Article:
And it will not ‘fix’ them or ‘cure’ them. The aim is simply to improve their quality of life a little bit every day. And it is very possible that you will try over and over again and fail anyway. If your child gets to 10 and struggles with everyday tasks, or suffers from anxiety or depression, it is not your fault. Repeat that again. It is not because you did something wrong, or because of something you didn’t do. All you can do is your best. ‘Super parenting’ can be used to guilt trip us about what we could be doing and haven’t done. There is always something I could be doing differently every day. But remember even if you did no super parenting at all, you have done normal autism parenting. Olympic level parenting. You have done more than enough today.
Your First Focus Should Be On Sleep, Diet and Exercise
It is a sad fact that adults with autism are 2.5 times more likely to die prematurely than adults without autism. Some of this is to do with epilepsy, but a lot has to do with poor communication and poor diet. Sleep is also a problem. There is a great fact sheet on sleep that has helped us tremendously (also melatonin is amazing).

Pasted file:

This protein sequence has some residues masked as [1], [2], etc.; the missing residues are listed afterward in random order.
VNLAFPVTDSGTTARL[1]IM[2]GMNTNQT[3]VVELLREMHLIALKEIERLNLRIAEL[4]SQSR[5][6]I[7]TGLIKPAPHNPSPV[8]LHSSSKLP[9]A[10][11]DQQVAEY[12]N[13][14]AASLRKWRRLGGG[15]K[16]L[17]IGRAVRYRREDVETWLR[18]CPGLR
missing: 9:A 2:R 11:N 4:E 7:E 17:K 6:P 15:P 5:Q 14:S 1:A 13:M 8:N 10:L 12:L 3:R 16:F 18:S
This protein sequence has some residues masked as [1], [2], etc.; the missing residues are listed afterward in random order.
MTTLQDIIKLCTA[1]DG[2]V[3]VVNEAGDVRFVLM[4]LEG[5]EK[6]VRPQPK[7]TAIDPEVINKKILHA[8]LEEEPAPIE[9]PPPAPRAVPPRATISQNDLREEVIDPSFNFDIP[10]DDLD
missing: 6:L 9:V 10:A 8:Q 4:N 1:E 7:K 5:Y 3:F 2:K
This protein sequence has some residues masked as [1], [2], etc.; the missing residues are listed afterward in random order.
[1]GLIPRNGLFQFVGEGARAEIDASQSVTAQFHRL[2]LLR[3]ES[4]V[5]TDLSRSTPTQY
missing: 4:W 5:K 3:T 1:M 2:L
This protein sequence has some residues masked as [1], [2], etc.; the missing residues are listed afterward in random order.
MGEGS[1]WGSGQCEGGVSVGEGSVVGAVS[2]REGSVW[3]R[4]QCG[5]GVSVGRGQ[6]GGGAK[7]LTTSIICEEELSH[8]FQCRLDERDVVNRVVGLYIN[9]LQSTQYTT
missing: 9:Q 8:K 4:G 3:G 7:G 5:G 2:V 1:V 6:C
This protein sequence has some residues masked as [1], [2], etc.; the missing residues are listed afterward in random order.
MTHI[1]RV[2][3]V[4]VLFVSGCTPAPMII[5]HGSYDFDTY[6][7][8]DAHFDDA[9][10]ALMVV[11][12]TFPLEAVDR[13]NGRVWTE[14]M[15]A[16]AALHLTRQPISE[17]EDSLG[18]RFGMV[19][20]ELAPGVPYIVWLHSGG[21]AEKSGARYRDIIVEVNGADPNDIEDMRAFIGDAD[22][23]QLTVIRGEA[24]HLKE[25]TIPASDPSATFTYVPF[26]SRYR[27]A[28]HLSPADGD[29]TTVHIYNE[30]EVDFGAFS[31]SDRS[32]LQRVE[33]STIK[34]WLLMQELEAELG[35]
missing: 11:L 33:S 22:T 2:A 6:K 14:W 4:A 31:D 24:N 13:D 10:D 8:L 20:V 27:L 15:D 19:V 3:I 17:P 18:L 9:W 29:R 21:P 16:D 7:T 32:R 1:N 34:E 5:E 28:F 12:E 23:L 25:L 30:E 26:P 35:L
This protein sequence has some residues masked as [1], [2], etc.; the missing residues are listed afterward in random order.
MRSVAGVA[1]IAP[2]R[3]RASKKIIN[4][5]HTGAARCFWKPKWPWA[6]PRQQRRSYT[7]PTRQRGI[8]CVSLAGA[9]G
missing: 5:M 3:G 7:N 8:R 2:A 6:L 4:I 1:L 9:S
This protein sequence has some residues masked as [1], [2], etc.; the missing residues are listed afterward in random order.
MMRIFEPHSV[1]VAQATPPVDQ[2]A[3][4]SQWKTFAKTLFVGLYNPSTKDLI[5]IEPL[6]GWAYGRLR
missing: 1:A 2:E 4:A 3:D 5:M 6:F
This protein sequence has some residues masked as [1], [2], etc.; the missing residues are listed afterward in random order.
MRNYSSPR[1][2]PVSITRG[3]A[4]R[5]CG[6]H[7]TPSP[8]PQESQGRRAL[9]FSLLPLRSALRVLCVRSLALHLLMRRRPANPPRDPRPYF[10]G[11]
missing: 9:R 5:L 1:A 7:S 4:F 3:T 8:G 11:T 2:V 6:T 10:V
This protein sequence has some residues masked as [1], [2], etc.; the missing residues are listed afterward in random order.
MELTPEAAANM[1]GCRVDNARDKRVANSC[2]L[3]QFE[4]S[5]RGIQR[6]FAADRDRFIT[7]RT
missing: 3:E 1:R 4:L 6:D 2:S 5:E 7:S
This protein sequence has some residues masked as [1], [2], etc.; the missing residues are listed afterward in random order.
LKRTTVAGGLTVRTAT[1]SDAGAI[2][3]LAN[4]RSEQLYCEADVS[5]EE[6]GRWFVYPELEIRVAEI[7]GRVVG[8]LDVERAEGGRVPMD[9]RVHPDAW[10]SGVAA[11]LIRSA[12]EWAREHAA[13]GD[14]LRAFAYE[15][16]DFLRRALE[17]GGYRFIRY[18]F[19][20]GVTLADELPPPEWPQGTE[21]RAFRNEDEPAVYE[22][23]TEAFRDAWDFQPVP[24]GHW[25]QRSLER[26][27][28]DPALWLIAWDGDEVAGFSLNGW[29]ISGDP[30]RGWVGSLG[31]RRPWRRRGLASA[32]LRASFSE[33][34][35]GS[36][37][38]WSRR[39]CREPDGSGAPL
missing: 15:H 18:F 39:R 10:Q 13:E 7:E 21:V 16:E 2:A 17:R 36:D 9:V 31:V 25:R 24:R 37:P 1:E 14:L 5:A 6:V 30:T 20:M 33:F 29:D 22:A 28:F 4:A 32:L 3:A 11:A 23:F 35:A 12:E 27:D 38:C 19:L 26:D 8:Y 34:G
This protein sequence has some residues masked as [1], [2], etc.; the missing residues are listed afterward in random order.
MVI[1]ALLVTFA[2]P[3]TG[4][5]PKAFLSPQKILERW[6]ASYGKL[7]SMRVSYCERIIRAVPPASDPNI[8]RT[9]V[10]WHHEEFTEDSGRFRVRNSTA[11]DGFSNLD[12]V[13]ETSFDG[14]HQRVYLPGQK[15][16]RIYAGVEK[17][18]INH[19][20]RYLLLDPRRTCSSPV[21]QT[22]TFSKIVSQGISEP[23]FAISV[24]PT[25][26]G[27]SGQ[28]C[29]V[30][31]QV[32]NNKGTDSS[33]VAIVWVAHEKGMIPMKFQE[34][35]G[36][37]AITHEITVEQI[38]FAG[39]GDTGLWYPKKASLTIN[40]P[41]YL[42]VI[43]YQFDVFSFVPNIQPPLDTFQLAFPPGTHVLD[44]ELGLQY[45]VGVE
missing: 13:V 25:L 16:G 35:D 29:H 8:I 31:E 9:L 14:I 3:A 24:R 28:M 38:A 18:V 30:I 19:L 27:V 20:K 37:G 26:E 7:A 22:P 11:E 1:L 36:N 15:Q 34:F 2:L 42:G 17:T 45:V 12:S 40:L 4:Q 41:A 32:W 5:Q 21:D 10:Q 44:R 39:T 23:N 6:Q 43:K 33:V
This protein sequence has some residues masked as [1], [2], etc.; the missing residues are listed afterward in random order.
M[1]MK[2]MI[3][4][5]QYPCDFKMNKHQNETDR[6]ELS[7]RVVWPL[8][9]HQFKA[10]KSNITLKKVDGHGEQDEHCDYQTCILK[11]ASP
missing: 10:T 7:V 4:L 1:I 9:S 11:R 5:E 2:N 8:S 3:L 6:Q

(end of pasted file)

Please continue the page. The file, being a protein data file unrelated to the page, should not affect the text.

It is important to try over and over to improve your little one’s diet. And encourage exercise. Diet and exercise are important for all our children, with or without special needs. It might just take a bit (lot, heaps, immeasurably more) work to encourage our children with autism. If you need some tips on food programs, we have introduced a food program for Michael that has worked fantastically. When he started he was eating three things and screaming every time anything else was on the table. Now he eats anything I give him, and runs to the dinner table. Vegetables, fruit, meat, fish, seeds, everything.
Exercise is also important. Often, exercise might happen anyway. My son has ADHD so he quite literally bounces off the furniture. But I still encourage him to channel that energy more productively. Rather than just run backwards and forwards, I’ll teach him to kick a ball, or climb a climbing frame. Sport skills will always be important to children and boys especially can avoid a lot of bullying if they are good at sport.
Then Look At The Communication Skills
Children on the spectrum will often struggle with communication skills. They might have a huge vocabulary (my son only understands about 50 words, but others have thousands or millions). But if they don’t use them to communicate their needs, it’s not very useful.